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John Chrysostom On The Evils Of The Theater

2/16/15, by Clement Pulaski

               Theater
                  Sin is often dressed in attractive garb.

From age to age, the sins of man change very little. New technology may arise and provide new ways of committing the sin, but the sin itself remains the same. With the mounting media buzz surrounding the release of the pornographic bondage film "Fifty Shades of Grey", it is an appropriate time to reflect on the incalculable evil spread by lascivious performances on stage and screen. Acts that would still cause many to blush are normalized by the sinful spectacle. The little remaining decency in our society is destroyed as we gather around in the dark like a group of perverts and pant after the filth of Jewish Hollywood.

Fourth century preacher John Chrysostom dealt with the exact same problems when guiding his flock. He recognized that crude the blasphemous humor and the whorish portrayals of women on the stage did great service in the cause of Satan. From his sixth homily on the Gospel of Matthew:

It becomes not us then to be continually laughing, and to be dissolute, and luxurious, but it belongs to those upon the stage, the harlot women, the men that are trimmed for this intent, parasites, and flatterers; not them that are called unto heaven, not them that are enrolled into the city above, not them that bear spiritual arms, but them that are enlisted on the devil's side. For it is he, yea, it is he, that even made the thing an art, that he might weaken Christ's soldiers, and soften the nerves of their zeal. For this cause he also built theatres in the cities, and having trained those buffoons, by their pernicious influence he causes that kind of pestilence to light upon the whole city, persuading men to follow those things which Paul bade us flee, "foolish talking and jesting" (Ephesians 5:4). And what is yet more grievous than these things is the subject of the laughter. For when they that act those absurd things utter any word of blasphemy or filthiness, then many among the more thoughtless laugh and are pleased, applauding in them what they ought to stone them for; and drawing down on their own heads by this amusement the furnace of fire. For they who praise the utterers of such words, it is these above all who induce men so to speak: wherefore they must be more justly accountable for the penalty allotted to these things. For were there no one to be a spectator in such cases, neither would there be one to act; but when they see you forsaking your workshops, and your crafts, and your income from these, and in short everything, for the sake of continuing there, they derive hence a greater forwardness, and exert a greater diligence about these things.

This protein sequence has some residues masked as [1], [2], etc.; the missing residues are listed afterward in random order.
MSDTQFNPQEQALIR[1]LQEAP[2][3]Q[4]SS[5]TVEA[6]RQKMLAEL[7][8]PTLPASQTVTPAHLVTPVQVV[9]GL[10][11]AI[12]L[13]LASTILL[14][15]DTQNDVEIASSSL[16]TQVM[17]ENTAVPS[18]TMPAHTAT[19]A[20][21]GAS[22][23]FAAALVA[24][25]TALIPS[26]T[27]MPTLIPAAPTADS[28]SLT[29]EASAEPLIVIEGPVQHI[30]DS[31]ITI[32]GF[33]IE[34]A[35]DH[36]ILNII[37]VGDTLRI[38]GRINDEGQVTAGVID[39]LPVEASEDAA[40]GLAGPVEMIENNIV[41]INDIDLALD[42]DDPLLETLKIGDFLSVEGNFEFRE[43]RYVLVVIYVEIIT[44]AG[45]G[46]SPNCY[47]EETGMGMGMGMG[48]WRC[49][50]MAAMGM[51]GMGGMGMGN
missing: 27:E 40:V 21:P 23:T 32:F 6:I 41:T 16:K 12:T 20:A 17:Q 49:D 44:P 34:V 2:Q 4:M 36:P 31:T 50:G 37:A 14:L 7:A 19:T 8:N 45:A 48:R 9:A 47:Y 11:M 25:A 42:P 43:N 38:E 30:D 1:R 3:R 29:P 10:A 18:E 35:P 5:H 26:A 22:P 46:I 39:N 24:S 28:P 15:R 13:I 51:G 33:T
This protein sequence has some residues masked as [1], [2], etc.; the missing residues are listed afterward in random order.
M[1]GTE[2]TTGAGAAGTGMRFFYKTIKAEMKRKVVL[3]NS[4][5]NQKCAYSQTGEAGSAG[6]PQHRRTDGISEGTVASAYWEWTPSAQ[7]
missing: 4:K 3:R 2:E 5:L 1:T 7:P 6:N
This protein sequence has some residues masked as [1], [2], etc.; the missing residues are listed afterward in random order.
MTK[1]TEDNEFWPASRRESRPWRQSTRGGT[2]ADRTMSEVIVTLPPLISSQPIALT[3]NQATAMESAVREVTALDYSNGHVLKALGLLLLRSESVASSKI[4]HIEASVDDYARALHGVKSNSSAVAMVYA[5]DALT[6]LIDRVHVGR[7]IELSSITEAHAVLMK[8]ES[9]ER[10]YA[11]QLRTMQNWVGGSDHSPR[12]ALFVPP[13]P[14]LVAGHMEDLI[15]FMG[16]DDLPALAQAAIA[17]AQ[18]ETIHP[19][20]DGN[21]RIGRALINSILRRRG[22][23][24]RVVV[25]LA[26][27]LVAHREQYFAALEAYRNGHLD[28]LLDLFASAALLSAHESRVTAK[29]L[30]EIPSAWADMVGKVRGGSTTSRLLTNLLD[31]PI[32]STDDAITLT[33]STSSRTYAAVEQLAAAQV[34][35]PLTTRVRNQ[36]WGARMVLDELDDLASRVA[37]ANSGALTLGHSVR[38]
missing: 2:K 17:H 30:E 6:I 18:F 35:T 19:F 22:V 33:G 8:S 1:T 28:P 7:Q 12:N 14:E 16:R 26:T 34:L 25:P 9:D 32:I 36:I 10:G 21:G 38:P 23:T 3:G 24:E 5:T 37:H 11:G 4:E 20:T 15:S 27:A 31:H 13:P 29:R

And this I say, not freeing them from reproof, but that you may learn that it is you chiefly who supply the principle and root of such lawlessness; ye who consume your whole day on these matters, and profanely exhibit the sacred things of marriage, and make an open mock of the great mystery. For not even he who acts these things is so much the offender, as you are before him; thou who biddest him make a play on these things, or rather who not only biddest him, but art even zealous about it, taking delight, and laughing, and praising what is done, and in every way gaining strength for such workshops of the devil.